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I don't have a running battle with Spam. For the most part, aside from the gender specific pieces, which are mildly amusing or irritating depending on the phase of the moon, I toss it and ignore it. But every so often, like, say, Right This Minute, it irritates me for specific reasons.

Dear eBay member ,
Since the number of fraudulent eBay account take-overs has increased with 100% in the last 4 weeks , eBay Inc. has decided to verify all eBay account owners and their personal information in order to clarify all accounts status .
This is to prevent unauthorized external access to eBay accounts and personal information .
This is the only time you will receive a message from eBay security team , and you are to complete all required fields shown in the page displayed from the link below .


Account confirmation is a due ; if you refuse to cooperate you dont leave us any choice but to shut-down your eBay account .

Okay. While it's very nice of the spammers to write in such an incompetent fashion, honestly. Who is going to read this and actually pay attention when the very first sentence is gramatically wrong? Why are there all the extra spaces between the bits of punctuation? Did no one actually proof-read any of this before sending it?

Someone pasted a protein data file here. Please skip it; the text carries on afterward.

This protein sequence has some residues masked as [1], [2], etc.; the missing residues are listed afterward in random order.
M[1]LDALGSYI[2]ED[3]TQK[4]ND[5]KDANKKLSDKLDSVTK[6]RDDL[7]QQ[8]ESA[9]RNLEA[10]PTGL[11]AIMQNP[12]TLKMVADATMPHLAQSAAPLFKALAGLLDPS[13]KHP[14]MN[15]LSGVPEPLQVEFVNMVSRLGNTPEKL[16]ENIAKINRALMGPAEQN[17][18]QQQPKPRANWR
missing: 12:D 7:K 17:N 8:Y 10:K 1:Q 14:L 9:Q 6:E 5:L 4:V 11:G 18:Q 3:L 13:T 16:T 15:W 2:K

And speaking of proofreading, did they actually expect the URL to work? Because, you know, https isn't actually going to take you anywhere they want you to go.

It's not that I don't hold spam in contempt, because I do; it's that they think people are so incredibly a) stupid and b) dedicated that they'll a) buy this, riddled with errors and b) do the work to cut and paste and correct the stupid URL to get to the obviously fake site.

Okay. I'm going back to work now. It only looks like I'm foaming at the mouth.

ETA: I'm stupid <rueful g>. See below. This is why I should really stick to writing and bookselling/publishing...


Aug. 23rd, 2004 10:59 pm (UTC)
Err, while I agree with most of your complaints, https:// is perfectly valid for some web addresses, as it indicates that the page is being accessed via secure http protocol. It would not be unreasonable to expect that, if eBay was to do something like this (which of course it wouldn't), it'd have users submit their information through a secured page.

It is certainly stupid of the spammers not to have set up their fake site at the address they included, though.
Aug. 23rd, 2004 10:59 pm (UTC)
Ok, so I'm slow :-).
Aug. 24th, 2004 05:06 am (UTC)
*grin* Me too.

As to "has no one proofed this" - I'm pretty certain that this was not written by a native English speaker, so they can be forgiven the poor word and punctuation usage. One could say that they should have gotten a native English speaker to look at it, but that might end up doubling the number of people who know from whence the scam originated.